Civil society engagement

Akin to the wide range of support and engagement for the humanitarian dimension initiative shown by states parties, civil society groups have made many broad-ranging contributions to highlight the initiative’s aims. Chatham House published a thorough report on the risks of inadvertent, accidental or deliberate detonation of nuclear weapons based on an assessment of historical cases of near nuclear use, offering recommendations for mitigating these risks. The European Leadership Network (ELN) released a group statement (supported by 52 high-level signatories) with a list of broad ranging recommendations for necessary steps for a successful 2015 NPT Review Conference. Warning that the humanitarian dimension initiative ‘has become a deeply divided issue among NPT states-parties’ and arguing that ‘this division is damaging the diplomatic atmosphere’, the ELN calls on the P5 to participate in the initiative’s third conference in Vienna in December.

Across the Atlantic, a coalition of US-based civil society organizations published an open letter to President Obama calling for action on nuclear disarmament, including amongst several suggestions, participation in the Vienna conference. The coalition highlights the deterioration in US-Russia relations, given continuing and foreseeable NATO expansion and in light of the crisis in Ukraine, noting concern for prospects for future bilateral arms reduction negotiations.

Other disarmament advocacy groups including Reaching Critical Will and ICAN are steadfastly calling for a process of negotiations for a new legal instrument prohibiting nuclear weapons. Demanding a nuclear ban, the Geneva Nuclear Disarmament Initiative, aka Wildfire, continues to head-on challenge and mock the status quo of the NPT review process, exposing inconsistencies in nuclear policies by NPT states, with a focus also on NNWS relying on extended nuclear deterrence, particularly Australiaand those NNWS hosting NATO theater nuclear weapons, such as the Netherlands.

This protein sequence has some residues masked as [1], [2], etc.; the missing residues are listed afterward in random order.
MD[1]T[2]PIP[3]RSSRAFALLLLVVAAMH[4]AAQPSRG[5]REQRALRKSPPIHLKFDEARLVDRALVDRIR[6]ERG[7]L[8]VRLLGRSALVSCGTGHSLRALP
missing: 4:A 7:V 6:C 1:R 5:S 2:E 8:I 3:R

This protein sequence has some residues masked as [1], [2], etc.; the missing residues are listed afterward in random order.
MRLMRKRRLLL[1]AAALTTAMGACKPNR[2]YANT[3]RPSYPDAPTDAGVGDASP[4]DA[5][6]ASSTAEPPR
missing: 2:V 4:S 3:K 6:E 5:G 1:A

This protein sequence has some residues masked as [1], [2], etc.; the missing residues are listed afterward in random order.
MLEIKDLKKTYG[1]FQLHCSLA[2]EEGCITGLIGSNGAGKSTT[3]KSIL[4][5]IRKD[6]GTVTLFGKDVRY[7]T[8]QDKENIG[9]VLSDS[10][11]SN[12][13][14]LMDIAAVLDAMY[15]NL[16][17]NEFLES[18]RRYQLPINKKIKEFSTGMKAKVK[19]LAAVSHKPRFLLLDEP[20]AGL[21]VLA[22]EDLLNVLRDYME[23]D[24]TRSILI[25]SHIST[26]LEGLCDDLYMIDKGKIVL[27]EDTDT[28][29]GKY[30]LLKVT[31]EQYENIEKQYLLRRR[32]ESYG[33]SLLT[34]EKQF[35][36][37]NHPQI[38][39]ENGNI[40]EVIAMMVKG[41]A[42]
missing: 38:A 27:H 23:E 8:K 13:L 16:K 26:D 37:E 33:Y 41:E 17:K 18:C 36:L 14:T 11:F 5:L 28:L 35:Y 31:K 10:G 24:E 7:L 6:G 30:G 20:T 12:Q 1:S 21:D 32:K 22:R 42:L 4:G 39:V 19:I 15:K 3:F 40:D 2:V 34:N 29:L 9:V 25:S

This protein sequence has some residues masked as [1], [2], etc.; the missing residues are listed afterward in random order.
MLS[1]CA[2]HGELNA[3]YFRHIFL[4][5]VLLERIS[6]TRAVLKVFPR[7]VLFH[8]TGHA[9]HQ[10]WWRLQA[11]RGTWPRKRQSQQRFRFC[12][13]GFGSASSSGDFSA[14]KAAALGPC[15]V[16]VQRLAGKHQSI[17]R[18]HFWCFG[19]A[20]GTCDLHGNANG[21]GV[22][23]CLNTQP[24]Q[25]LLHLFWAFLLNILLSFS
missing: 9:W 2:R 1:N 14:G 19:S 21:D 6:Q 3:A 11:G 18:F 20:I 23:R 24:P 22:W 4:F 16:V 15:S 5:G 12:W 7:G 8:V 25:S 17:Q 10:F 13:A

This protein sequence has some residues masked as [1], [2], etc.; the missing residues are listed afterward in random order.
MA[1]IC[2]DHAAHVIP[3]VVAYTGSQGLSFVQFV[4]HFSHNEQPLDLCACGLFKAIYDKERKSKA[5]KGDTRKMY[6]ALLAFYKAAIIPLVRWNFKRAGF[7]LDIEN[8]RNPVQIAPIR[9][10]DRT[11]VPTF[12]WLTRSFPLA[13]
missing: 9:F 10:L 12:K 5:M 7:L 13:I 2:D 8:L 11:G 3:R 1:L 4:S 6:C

A major challenge faced by the PrepCom’s Chair, Peruvian Ambassador Roman Morey, will thus be to reconcile these disparate approaches and views while preserving the essential aims of the humanitarian initiative. There is a clear need to engage the NWS and seek their attendance at the Vienna conference in December and to steer diplomacy as well as civil society activism towards an achievable path for the elimination of nuclear weapons. If the PrepCom concludes with recriminations and division, it will bode ill for next year’s NPT Review Conference.


Jenny Nielsen is a Postdoctoral Research Fellow in the School of Political Science and International Studies at the University of Queensland. Previously, she was a Research Analyst with the Non-proliferation and Disarmament Programme at the International Institute for Strategic Studies (IISS), a Programme Manager for the Defence & Security Programme at Wilton Park, and a Research Assistant for the Mountbatten Centre for International Studies (MCIS) at the University of Southampton, where she co-edited the 2004-2012 editions of the NPT Briefing Book.

Marianne Hanson is Associate Professor of International Relations at the University Of Queensland and Director of the University’s Rotary Centre for International Studies in peace and conflict resolution. She has published widely in the field of international security, with a focus on weapons control, and is currently engaged in a book project examining the emergence of the humanitarian initiative in nuclear weapons debates.